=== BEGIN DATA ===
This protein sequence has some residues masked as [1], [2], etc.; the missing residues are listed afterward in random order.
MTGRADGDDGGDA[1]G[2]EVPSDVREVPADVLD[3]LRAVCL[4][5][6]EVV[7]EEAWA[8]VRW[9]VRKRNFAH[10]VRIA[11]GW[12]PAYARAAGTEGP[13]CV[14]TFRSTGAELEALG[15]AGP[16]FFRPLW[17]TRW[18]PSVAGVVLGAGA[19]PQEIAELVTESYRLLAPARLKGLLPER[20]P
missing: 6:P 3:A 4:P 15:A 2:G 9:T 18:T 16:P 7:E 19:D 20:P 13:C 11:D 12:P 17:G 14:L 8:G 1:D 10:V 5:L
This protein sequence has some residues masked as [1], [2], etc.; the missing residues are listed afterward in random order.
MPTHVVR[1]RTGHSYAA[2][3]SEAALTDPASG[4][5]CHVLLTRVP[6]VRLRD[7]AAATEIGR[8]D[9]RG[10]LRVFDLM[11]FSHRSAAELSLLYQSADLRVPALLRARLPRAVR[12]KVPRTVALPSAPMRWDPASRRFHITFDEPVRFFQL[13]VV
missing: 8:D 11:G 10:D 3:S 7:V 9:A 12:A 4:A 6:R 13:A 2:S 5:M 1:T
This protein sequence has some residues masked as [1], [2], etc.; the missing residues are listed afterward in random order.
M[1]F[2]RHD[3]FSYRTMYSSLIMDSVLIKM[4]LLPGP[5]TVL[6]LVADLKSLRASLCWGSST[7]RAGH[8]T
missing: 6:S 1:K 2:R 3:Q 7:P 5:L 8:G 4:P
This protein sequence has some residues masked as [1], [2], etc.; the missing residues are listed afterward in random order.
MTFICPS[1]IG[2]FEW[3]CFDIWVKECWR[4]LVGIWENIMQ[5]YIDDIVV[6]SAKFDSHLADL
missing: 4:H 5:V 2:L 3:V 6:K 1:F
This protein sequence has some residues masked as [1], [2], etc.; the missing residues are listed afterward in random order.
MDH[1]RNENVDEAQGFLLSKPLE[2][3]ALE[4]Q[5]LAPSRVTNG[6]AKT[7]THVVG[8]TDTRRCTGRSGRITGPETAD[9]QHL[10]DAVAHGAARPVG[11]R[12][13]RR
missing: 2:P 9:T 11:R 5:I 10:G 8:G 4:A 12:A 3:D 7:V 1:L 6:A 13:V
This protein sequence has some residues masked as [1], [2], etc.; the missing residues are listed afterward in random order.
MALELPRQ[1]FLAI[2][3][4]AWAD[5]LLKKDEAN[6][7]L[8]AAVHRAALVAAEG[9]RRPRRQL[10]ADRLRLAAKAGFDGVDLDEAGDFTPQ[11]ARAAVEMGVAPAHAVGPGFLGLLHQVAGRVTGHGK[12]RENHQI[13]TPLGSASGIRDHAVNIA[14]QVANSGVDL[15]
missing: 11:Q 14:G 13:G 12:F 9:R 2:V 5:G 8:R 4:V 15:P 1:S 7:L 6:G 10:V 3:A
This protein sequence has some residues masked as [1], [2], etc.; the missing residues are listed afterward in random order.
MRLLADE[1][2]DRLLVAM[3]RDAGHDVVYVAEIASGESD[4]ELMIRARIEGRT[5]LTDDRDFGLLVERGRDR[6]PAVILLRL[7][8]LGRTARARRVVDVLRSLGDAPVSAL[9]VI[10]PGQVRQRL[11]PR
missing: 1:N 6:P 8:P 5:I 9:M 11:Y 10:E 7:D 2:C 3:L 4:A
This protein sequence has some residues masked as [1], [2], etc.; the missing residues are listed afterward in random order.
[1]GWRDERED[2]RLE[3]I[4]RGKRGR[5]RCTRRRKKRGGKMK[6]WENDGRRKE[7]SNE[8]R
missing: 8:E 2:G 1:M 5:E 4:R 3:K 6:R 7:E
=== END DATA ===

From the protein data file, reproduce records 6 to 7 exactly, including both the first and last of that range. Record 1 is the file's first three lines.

This protein sequence has some residues masked as [1], [2], etc.; the missing residues are listed afterward in random order.
MALELPRQ[1]FLAI[2][3][4]AWAD[5]LLKKDEAN[6][7]L[8]AAVHRAALVAAEG[9]RRPRRQL[10]ADRLRLAAKAGFDGVDLDEAGDFTPQ[11]ARAAVEMGVAPAHAVGPGFLGLLHQVAGRVTGHGK[12]RENHQI[13]TPLGSASGIRDHAVNIA[14]QVANSGVDL[15]
missing: 11:Q 14:G 13:G 12:F 9:R 2:V 5:G 8:R 4:V 15:P 1:S 7:L 6:G 10:V 3:A
This protein sequence has some residues masked as [1], [2], etc.; the missing residues are listed afterward in random order.
MRLLADE[1][2]DRLLVAM[3]RDAGHDVVYVAEIASGESD[4]ELMIRARIEGRT[5]LTDDRDFGLLVERGRDR[6]PAVILLRL[7][8]LGRTARARRVVDVLRSLGDAPVSAL[9]VI[10]PGQVRQRL[11]PR
missing: 1:N 6:P 8:P 5:I 9:M 11:Y 10:E 7:D 2:C 3:L 4:A